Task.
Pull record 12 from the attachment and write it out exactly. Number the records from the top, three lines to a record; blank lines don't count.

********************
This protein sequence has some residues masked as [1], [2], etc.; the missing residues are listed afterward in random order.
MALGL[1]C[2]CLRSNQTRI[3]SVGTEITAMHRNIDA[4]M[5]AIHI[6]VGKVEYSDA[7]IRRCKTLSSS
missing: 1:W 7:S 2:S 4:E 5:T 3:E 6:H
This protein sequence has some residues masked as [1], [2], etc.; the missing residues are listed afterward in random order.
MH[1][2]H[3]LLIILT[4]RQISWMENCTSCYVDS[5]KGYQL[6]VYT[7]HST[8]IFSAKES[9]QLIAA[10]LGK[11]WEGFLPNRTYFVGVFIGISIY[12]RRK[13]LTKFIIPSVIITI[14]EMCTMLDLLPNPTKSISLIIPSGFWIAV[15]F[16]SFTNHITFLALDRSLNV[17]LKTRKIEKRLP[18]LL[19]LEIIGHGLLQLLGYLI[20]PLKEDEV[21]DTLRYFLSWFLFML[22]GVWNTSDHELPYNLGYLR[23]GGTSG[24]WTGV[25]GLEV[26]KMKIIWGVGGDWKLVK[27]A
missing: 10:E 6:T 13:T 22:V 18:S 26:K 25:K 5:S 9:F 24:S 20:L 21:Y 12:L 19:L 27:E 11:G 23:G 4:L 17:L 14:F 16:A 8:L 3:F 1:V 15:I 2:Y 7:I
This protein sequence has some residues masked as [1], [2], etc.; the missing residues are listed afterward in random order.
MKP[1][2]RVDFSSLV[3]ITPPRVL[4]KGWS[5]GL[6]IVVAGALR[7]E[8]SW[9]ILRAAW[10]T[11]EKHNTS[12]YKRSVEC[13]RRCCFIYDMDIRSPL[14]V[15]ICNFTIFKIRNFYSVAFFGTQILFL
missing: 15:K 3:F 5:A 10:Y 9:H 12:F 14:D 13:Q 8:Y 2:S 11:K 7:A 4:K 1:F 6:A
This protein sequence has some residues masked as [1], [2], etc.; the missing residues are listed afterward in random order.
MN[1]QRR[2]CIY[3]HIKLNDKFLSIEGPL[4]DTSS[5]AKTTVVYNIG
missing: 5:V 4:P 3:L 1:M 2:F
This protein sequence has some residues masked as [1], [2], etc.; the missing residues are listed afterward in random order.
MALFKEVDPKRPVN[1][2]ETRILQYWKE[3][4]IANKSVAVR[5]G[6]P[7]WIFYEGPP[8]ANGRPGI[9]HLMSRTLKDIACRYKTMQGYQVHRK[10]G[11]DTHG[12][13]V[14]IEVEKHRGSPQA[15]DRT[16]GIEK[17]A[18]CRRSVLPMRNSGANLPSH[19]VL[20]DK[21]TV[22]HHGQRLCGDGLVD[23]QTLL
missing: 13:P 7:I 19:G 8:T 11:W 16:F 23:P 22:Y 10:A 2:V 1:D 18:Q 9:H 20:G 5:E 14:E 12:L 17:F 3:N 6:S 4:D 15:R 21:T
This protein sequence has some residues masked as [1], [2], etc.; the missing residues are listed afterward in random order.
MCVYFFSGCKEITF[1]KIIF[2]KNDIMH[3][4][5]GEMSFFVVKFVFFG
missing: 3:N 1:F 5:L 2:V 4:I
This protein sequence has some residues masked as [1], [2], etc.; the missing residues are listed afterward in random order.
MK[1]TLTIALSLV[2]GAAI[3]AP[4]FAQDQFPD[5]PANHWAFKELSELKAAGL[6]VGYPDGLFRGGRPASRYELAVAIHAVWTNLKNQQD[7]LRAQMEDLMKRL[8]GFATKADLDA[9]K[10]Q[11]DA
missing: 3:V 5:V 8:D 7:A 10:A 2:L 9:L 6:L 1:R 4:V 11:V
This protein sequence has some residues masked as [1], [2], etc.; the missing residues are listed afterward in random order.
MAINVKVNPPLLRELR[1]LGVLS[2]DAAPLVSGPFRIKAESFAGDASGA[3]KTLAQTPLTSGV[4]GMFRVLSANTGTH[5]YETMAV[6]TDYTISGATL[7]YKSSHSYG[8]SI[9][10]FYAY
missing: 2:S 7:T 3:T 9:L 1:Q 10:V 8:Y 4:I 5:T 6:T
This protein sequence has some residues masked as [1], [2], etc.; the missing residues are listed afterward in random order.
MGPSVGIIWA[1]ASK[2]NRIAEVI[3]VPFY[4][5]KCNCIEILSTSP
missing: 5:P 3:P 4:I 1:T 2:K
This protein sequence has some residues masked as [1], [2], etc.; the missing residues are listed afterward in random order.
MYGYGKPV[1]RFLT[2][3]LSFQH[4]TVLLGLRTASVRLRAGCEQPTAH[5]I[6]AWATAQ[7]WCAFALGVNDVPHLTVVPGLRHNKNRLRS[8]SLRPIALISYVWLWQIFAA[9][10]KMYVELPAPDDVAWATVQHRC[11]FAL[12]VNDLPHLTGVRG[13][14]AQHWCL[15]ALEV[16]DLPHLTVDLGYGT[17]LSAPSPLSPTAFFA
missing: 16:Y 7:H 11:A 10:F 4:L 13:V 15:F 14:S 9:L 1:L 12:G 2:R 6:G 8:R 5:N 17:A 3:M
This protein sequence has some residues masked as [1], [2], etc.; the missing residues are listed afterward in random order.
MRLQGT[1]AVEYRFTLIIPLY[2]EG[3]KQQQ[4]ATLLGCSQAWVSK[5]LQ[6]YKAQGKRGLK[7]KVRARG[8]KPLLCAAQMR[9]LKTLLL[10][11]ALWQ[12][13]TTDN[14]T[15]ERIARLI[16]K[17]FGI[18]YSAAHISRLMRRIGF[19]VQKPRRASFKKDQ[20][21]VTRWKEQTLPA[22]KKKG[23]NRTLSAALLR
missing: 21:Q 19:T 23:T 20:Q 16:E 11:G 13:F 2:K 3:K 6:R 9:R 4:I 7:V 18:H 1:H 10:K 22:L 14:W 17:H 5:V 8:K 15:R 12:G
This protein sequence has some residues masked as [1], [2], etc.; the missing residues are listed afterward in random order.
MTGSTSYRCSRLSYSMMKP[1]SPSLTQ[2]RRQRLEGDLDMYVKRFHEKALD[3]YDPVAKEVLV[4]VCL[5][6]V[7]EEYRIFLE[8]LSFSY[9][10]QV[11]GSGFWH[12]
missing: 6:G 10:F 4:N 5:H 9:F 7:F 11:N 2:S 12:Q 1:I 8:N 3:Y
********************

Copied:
This protein sequence has some residues masked as [1], [2], etc.; the missing residues are listed afterward in random order.
MTGSTSYRCSRLSYSMMKP[1]SPSLTQ[2]RRQRLEGDLDMYVKRFHEKALD[3]YDPVAKEVLV[4]VCL[5][6]V[7]EEYRIFLE[8]LSFSY[9][10]QV[11]GSGFWH[12]
missing: 6:G 10:F 4:N 5:H 9:F 7:F 11:N 2:S 12:Q 1:I 8:N 3:Y